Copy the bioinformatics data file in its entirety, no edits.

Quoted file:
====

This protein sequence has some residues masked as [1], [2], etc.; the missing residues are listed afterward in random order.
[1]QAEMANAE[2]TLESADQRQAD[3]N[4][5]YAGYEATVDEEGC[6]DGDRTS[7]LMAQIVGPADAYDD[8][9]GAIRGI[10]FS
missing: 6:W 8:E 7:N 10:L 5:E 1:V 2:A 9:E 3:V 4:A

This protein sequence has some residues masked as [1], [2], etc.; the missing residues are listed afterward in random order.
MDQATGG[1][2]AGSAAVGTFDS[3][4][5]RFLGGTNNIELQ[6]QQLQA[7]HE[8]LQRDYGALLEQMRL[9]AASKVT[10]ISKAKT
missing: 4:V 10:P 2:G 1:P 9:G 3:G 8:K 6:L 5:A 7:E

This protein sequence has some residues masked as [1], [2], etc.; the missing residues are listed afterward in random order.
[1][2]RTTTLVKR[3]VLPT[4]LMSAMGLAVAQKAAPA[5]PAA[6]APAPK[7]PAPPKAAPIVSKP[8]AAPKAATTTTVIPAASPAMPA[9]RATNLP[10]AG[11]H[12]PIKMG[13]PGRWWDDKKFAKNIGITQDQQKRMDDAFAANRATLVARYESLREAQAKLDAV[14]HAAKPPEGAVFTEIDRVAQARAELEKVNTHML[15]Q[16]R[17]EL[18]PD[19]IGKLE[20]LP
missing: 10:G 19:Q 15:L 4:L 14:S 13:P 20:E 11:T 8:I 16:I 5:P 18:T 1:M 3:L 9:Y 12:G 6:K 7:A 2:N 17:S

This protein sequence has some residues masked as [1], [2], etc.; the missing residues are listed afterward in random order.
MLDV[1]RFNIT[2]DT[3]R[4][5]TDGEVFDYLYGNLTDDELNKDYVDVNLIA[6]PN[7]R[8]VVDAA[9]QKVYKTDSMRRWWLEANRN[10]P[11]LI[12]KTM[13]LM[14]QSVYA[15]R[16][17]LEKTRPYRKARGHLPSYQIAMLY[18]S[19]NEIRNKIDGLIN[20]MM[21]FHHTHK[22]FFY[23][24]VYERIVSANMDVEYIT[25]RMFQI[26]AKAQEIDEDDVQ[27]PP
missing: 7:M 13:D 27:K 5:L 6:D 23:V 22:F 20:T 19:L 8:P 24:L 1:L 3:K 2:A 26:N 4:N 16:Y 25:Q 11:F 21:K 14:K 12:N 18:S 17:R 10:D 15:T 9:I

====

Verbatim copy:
This protein sequence has some residues masked as [1], [2], etc.; the missing residues are listed afterward in random order.
[1]QAEMANAE[2]TLESADQRQAD[3]N[4][5]YAGYEATVDEEGC[6]DGDRTS[7]LMAQIVGPADAYDD[8][9]GAIRGI[10]FS
missing: 6:W 8:E 7:N 10:L 5:E 1:V 2:A 9:E 3:V 4:A

This protein sequence has some residues masked as [1], [2], etc.; the missing residues are listed afterward in random order.
MDQATGG[1][2]AGSAAVGTFDS[3][4][5]RFLGGTNNIELQ[6]QQLQA[7]HE[8]LQRDYGALLEQMRL[9]AASKVT[10]ISKAKT
missing: 4:V 10:P 2:G 1:P 9:G 3:G 8:K 6:L 5:A 7:E

This protein sequence has some residues masked as [1], [2], etc.; the missing residues are listed afterward in random order.
[1][2]RTTTLVKR[3]VLPT[4]LMSAMGLAVAQKAAPA[5]PAA[6]APAPK[7]PAPPKAAPIVSKP[8]AAPKAATTTTVIPAASPAMPA[9]RATNLP[10]AG[11]H[12]PIKMG[13]PGRWWDDKKFAKNIGITQDQQKRMDDAFAANRATLVARYESLREAQAKLDAV[14]HAAKPPEGAVFTEIDRVAQARAELEKVNTHML[15]Q[16]R[17]EL[18]PD[19]IGKLE[20]LP
missing: 10:G 19:Q 15:L 4:L 14:S 13:P 20:E 11:T 8:I 16:I 5:P 18:T 1:M 3:L 9:Y 12:G 6:K 7:A 2:N 17:S

This protein sequence has some residues masked as [1], [2], etc.; the missing residues are listed afterward in random order.
MLDV[1]RFNIT[2]DT[3]R[4][5]TDGEVFDYLYGNLTDDELNKDYVDVNLIA[6]PN[7]R[8]VVDAA[9]QKVYKTDSMRRWWLEANRN[10]P[11]LI[12]KTM[13]LM[14]QSVYA[15]R[16][17]LEKTRPYRKARGHLPSYQIAMLY[18]S[19]NEIRNKIDGLIN[20]MM[21]FHHTHK[22]FFY[23][24]VYERIVSANMDVEYIT[25]RMFQI[26]AKAQEIDEDDVQ[27]PP
missing: 7:M 13:D 27:K 5:L 6:D 23:V 22:F 20:T 19:L 8:P 24:L 1:L 3:K 2:A 26:N 4:N 16:Y 25:Q 11:F 21:K 14:K 12:N 18:S 17:R 10:D 15:T 9:I